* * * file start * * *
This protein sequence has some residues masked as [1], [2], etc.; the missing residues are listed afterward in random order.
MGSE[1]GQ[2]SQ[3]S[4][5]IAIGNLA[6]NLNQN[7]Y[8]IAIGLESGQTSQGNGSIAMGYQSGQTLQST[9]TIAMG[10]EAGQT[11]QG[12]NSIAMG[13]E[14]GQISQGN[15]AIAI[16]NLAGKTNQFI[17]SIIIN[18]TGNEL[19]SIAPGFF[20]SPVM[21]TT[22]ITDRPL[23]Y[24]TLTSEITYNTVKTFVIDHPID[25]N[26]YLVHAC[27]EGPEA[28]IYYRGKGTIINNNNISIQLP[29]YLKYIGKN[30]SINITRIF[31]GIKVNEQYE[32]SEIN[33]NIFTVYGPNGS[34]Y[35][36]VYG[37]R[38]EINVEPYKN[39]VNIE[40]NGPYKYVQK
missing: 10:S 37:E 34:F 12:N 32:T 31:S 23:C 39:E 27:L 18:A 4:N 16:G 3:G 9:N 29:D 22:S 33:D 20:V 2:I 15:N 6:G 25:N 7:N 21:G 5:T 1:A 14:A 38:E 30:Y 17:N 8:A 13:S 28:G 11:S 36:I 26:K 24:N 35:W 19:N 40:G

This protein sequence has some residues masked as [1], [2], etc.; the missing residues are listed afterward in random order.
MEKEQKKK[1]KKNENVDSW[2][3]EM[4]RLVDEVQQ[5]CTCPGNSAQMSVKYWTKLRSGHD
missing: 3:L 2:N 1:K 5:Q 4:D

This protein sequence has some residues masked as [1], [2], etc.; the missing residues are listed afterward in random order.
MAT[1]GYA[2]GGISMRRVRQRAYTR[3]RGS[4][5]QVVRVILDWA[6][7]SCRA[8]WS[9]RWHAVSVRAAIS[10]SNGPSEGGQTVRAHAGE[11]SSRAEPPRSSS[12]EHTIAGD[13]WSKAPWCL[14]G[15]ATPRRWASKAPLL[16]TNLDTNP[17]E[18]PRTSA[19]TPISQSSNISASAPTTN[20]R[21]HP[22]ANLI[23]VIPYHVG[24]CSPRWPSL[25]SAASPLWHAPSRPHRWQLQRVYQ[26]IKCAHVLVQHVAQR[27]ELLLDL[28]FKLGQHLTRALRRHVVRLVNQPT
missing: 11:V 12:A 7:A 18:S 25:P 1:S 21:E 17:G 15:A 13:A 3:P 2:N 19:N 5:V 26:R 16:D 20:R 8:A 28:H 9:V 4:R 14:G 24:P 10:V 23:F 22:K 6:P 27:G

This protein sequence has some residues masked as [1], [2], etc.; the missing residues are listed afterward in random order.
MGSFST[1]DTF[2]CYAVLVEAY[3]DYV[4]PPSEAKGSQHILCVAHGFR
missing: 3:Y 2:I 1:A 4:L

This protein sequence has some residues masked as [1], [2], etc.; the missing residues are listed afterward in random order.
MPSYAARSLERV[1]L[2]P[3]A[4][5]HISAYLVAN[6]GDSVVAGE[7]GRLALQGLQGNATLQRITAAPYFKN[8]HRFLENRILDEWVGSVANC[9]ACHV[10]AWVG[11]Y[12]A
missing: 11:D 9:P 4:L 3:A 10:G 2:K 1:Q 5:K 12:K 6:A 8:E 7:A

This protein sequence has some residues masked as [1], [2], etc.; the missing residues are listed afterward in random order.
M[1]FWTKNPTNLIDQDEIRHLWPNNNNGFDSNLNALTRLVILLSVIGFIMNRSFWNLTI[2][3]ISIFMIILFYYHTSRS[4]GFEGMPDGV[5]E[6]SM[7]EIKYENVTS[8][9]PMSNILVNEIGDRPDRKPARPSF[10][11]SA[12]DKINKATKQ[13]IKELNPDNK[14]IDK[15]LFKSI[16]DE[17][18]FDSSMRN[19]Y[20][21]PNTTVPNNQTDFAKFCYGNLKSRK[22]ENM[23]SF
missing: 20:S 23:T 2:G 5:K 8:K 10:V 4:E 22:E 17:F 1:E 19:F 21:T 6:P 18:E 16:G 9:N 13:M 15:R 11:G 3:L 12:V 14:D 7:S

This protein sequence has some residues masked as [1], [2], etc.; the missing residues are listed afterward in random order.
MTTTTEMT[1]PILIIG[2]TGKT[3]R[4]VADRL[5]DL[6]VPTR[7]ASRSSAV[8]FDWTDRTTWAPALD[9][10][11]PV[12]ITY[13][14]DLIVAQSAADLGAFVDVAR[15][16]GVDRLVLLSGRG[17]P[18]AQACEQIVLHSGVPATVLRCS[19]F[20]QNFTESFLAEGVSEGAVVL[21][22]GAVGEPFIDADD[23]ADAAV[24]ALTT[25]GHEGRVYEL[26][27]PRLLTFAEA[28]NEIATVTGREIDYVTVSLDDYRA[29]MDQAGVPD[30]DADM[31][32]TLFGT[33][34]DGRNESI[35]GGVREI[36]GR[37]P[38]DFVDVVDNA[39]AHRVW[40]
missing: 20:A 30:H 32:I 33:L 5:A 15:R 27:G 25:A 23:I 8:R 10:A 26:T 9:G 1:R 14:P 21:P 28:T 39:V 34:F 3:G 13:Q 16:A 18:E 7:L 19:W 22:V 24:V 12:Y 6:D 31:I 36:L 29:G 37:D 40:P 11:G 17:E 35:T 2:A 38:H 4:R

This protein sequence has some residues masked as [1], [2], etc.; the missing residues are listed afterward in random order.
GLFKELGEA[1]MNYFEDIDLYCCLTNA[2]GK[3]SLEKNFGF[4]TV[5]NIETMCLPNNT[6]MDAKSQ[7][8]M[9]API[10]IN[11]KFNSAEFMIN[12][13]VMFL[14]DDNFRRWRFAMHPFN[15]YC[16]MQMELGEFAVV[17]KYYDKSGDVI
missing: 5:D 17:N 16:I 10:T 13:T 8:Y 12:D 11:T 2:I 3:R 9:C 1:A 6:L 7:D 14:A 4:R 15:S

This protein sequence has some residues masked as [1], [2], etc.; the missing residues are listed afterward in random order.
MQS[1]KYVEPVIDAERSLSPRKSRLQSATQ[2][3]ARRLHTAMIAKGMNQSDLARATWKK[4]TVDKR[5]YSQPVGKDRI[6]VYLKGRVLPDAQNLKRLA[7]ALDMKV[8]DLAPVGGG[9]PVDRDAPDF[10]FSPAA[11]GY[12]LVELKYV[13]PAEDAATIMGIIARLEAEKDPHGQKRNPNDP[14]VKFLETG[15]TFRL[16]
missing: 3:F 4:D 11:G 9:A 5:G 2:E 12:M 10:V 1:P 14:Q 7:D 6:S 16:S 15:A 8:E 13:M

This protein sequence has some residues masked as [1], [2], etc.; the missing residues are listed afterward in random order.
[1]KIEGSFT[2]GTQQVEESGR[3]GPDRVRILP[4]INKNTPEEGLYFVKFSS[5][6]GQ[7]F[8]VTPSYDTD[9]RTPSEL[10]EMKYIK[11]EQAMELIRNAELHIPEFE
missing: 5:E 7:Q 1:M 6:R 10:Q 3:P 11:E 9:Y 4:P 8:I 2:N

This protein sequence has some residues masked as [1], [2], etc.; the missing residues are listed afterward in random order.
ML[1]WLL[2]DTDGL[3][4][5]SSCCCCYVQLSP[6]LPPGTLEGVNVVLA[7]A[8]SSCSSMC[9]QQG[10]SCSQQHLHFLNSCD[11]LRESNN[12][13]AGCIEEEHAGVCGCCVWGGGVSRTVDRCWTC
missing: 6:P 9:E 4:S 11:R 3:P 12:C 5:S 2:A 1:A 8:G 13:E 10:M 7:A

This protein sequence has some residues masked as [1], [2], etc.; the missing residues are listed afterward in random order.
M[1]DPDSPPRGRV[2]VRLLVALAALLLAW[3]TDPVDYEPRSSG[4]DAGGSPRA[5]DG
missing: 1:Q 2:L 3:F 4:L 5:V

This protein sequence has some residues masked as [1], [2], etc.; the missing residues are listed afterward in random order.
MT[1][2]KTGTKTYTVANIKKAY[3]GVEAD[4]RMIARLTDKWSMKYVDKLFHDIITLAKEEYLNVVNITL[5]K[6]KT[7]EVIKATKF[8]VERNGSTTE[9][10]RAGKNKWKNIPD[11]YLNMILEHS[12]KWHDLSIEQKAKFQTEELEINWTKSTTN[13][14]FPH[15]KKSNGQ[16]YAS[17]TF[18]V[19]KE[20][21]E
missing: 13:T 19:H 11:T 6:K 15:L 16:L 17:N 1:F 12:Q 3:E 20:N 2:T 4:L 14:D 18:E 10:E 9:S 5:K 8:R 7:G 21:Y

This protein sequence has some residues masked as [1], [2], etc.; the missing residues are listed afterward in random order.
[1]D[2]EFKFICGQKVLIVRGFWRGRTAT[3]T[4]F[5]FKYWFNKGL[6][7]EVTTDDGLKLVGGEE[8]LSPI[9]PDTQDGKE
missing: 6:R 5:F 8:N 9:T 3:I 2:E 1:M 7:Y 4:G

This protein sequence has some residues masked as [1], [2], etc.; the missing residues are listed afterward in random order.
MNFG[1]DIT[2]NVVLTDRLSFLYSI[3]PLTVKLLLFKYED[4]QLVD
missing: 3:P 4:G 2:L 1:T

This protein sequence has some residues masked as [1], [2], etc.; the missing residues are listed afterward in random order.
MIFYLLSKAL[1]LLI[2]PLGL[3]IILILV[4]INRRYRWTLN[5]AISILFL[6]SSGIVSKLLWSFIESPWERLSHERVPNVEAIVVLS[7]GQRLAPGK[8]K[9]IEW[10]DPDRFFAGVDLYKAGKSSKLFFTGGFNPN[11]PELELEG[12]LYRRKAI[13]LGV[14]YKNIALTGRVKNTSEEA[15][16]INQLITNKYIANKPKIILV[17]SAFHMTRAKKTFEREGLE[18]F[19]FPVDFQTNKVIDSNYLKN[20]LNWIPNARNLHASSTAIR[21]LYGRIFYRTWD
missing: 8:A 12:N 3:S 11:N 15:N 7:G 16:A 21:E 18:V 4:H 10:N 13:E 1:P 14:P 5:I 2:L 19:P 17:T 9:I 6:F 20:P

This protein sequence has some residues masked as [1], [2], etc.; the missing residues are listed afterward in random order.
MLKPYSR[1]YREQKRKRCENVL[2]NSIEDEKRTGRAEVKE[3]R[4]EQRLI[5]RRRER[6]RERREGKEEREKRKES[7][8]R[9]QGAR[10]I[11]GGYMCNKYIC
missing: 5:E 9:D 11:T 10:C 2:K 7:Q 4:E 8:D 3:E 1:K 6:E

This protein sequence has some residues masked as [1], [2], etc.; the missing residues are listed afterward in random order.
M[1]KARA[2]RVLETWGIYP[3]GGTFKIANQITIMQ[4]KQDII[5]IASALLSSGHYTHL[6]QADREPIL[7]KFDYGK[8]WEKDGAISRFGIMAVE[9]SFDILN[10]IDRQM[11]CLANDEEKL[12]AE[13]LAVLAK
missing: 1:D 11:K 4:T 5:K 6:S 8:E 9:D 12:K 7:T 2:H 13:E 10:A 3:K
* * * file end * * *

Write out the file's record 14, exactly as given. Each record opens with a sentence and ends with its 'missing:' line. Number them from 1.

This protein sequence has some residues masked as [1], [2], etc.; the missing residues are listed afterward in random order.
[1]D[2]EFKFICGQKVLIVRGFWRGRTAT[3]T[4]F[5]FKYWFNKGL[6][7]EVTTDDGLKLVGGEE[8]LSPI[9]PDTQDGKE
missing: 6:R 5:F 8:N 9:T 3:I 2:E 1:M 7:Y 4:G